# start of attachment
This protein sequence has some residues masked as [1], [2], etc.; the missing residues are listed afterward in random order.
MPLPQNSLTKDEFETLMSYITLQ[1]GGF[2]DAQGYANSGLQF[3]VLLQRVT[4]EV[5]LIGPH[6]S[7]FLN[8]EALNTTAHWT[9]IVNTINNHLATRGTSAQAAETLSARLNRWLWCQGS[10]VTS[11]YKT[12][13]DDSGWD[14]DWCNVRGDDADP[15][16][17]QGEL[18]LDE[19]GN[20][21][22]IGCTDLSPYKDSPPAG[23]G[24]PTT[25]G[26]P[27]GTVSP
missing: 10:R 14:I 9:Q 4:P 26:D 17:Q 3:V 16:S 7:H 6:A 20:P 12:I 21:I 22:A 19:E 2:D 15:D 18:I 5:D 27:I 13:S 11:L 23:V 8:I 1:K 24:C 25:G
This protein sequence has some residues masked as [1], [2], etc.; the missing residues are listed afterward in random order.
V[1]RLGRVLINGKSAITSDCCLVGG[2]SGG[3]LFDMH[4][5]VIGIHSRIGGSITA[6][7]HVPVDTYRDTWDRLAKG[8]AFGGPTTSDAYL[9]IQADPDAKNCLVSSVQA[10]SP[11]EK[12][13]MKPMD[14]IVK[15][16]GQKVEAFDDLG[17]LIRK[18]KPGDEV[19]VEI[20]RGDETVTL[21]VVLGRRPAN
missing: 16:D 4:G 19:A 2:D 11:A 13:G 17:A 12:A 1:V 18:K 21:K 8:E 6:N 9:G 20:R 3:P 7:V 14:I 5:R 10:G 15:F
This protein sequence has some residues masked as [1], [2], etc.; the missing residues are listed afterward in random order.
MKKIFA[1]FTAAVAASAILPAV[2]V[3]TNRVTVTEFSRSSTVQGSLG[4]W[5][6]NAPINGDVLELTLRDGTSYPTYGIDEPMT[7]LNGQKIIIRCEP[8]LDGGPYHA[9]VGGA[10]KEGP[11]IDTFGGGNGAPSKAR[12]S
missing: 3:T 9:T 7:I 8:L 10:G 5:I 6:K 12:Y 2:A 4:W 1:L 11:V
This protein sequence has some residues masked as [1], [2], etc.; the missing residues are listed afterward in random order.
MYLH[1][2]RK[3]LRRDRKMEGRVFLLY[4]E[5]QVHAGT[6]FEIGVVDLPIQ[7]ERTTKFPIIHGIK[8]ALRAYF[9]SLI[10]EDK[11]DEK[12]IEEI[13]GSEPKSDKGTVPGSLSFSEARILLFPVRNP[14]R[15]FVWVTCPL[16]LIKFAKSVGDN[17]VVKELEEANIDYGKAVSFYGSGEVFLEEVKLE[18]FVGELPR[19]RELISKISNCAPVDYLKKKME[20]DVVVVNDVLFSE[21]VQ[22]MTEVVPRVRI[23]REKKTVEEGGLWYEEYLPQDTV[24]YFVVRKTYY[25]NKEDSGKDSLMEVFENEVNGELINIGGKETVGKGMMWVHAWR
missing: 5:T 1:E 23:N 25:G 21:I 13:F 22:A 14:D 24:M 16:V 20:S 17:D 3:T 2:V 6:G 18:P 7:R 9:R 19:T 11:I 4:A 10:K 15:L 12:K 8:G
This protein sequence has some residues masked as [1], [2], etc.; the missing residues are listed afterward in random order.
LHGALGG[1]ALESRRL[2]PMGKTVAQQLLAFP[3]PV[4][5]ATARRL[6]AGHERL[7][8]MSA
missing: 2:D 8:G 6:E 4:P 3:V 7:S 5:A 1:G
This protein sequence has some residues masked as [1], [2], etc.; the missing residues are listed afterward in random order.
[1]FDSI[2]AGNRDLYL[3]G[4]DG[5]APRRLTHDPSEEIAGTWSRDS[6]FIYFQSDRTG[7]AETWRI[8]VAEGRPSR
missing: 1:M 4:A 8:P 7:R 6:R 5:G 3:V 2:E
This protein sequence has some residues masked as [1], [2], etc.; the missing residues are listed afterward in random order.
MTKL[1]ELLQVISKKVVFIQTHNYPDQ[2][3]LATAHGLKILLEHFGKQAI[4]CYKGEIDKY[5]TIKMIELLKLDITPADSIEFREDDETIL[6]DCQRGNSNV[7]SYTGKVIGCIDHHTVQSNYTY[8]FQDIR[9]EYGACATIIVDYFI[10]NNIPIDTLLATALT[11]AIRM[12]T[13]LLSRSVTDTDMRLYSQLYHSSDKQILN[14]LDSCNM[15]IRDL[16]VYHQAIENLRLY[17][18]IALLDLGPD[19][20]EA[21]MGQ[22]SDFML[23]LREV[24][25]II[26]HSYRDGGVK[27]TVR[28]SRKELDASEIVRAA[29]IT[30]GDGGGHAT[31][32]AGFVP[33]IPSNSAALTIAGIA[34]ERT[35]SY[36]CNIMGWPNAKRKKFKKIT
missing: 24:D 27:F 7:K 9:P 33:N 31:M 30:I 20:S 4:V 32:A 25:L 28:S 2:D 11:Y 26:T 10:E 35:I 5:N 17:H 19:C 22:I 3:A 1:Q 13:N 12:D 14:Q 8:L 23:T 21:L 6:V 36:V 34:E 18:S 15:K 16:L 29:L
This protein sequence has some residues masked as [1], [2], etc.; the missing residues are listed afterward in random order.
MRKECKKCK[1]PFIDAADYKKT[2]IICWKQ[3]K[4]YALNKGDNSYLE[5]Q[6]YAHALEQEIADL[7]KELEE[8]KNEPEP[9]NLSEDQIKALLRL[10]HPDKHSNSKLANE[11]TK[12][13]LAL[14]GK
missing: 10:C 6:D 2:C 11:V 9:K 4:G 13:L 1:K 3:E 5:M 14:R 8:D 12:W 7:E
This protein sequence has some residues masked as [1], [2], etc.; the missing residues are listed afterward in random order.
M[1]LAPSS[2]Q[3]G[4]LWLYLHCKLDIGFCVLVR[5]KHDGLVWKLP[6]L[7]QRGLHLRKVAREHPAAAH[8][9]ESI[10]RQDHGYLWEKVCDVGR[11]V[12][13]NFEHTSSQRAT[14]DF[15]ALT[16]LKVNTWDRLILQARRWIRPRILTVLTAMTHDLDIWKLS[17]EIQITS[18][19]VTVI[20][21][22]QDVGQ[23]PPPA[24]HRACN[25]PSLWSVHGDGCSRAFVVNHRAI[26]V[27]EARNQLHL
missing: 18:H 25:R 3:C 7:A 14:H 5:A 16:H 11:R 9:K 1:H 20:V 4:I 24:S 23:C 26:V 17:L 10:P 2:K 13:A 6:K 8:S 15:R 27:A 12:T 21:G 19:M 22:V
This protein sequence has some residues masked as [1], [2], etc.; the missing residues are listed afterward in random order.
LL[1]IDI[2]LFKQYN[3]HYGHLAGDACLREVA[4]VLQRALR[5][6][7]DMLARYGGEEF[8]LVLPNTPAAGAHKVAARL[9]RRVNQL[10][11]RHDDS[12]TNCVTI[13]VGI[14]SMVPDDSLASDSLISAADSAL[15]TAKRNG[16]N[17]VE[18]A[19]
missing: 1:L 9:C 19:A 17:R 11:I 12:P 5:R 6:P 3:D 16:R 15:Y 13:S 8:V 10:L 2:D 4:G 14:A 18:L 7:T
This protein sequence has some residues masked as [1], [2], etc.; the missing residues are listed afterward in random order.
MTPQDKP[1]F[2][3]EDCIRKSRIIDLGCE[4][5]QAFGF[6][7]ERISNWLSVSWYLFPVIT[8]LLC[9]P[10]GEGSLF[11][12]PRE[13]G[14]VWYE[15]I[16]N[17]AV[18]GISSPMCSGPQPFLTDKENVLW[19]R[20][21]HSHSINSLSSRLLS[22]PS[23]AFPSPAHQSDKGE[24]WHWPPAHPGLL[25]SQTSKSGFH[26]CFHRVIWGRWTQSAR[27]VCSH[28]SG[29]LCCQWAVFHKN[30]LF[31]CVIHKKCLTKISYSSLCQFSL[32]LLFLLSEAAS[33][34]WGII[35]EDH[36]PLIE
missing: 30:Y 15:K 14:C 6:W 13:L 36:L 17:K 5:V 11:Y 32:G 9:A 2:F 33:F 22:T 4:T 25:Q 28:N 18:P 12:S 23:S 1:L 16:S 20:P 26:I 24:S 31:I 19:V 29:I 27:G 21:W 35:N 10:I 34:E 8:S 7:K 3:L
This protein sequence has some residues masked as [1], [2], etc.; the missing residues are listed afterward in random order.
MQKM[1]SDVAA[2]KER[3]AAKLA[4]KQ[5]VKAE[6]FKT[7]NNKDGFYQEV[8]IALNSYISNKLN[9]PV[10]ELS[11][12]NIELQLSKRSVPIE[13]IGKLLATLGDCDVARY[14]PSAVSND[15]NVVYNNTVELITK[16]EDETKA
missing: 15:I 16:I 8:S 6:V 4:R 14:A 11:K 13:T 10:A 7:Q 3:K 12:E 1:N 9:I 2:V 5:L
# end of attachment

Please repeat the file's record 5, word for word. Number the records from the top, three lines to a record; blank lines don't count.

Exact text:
This protein sequence has some residues masked as [1], [2], etc.; the missing residues are listed afterward in random order.
LHGALGG[1]ALESRRL[2]PMGKTVAQQLLAFP[3]PV[4][5]ATARRL[6]AGHERL[7][8]MSA
missing: 2:D 8:G 6:E 4:P 3:V 7:S 5:A 1:G